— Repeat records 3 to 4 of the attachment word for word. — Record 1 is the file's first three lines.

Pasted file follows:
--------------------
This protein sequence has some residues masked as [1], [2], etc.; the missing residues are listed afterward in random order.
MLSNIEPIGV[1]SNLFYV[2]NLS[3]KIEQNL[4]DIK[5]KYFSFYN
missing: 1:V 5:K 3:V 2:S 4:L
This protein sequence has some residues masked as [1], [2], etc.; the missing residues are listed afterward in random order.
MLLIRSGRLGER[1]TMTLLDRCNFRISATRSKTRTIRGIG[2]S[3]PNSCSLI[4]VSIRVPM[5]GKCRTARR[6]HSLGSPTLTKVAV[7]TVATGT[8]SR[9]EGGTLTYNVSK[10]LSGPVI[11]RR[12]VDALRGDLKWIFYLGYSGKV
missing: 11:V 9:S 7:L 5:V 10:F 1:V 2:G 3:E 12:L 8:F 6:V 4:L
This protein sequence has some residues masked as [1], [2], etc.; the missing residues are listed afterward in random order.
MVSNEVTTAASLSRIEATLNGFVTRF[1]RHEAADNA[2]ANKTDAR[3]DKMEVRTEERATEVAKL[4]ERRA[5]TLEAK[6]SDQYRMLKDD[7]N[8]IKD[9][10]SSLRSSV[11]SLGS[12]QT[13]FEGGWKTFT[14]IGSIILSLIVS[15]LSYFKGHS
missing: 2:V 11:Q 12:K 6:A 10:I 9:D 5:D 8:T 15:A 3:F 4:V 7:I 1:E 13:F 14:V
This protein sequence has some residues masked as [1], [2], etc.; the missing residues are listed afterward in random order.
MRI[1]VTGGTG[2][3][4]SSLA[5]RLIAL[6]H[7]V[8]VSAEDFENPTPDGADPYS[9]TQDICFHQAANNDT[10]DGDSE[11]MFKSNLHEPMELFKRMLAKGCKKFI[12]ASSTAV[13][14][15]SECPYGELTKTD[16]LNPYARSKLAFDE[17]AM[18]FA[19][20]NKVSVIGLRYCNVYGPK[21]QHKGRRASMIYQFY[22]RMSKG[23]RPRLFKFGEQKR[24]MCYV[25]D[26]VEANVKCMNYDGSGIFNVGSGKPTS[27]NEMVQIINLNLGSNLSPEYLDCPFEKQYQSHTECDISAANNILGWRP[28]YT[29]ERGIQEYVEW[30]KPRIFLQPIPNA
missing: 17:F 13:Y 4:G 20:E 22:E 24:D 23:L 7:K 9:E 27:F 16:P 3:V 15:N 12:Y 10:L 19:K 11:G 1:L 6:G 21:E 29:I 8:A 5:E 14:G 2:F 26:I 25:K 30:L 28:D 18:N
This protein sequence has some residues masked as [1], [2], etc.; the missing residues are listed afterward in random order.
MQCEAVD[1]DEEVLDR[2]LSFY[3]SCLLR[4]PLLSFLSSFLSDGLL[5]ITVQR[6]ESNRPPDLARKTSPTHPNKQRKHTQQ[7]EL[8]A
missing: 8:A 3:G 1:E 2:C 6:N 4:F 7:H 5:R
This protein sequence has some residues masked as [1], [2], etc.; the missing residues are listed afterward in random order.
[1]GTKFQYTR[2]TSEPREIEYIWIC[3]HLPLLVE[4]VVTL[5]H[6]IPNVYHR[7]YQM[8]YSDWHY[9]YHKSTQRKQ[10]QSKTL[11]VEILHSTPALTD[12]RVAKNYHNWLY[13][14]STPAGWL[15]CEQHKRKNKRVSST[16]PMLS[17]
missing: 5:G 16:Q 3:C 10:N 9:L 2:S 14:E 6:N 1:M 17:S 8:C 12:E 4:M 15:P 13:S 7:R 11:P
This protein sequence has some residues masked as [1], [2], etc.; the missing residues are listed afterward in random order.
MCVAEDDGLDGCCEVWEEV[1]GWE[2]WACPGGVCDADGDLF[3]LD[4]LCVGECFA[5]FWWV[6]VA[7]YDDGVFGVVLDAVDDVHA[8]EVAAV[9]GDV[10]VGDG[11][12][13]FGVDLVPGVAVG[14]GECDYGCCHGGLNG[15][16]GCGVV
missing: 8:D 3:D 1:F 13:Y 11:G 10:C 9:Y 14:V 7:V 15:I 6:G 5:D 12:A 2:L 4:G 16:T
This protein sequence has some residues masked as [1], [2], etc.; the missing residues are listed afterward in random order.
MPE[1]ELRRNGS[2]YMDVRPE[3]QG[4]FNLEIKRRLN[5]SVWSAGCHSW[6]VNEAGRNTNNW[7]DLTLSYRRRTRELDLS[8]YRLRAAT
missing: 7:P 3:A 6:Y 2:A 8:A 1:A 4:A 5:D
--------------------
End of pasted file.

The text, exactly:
This protein sequence has some residues masked as [1], [2], etc.; the missing residues are listed afterward in random order.
MVSNEVTTAASLSRIEATLNGFVTRF[1]RHEAADNA[2]ANKTDAR[3]DKMEVRTEERATEVAKL[4]ERRA[5]TLEAK[6]SDQYRMLKDD[7]N[8]IKD[9][10]SSLRSSV[11]SLGS[12]QT[13]FEGGWKTFT[14]IGSIILSLIVS[15]LSYFKGHS
missing: 2:V 11:Q 12:K 6:A 10:I 9:D 5:D 8:T 15:A 3:F 4:V 7:I 1:E 13:F 14:V
This protein sequence has some residues masked as [1], [2], etc.; the missing residues are listed afterward in random order.
MRI[1]VTGGTG[2][3][4]SSLA[5]RLIAL[6]H[7]V[8]VSAEDFENPTPDGADPYS[9]TQDICFHQAANNDT[10]DGDSE[11]MFKSNLHEPMELFKRMLAKGCKKFI[12]ASSTAV[13][14][15]SECPYGELTKTD[16]LNPYARSKLAFDE[17]AM[18]FA[19][20]NKVSVIGLRYCNVYGPK[21]QHKGRRASMIYQFY[22]RMSKG[23]RPRLFKFGEQKR[24]MCYV[25]D[26]VEANVKCMNYDGSGIFNVGSGKPTS[27]NEMVQIINLNLGSNLSPEYLDCPFEKQYQSHTECDISAANNILGWRP[28]YT[29]ERGIQEYVEW[30]KPRIFLQPIPNA
missing: 17:F 13:Y 4:G 20:E 22:E 24:D 23:L 7:K 9:E 27:F 16:P 3:V 15:N 12:Y 10:L 19:K 11:G 1:L 6:G 21:E 29:I 8:A 5:E 14:G 2:F 26:I 25:K 30:L 28:D 18:N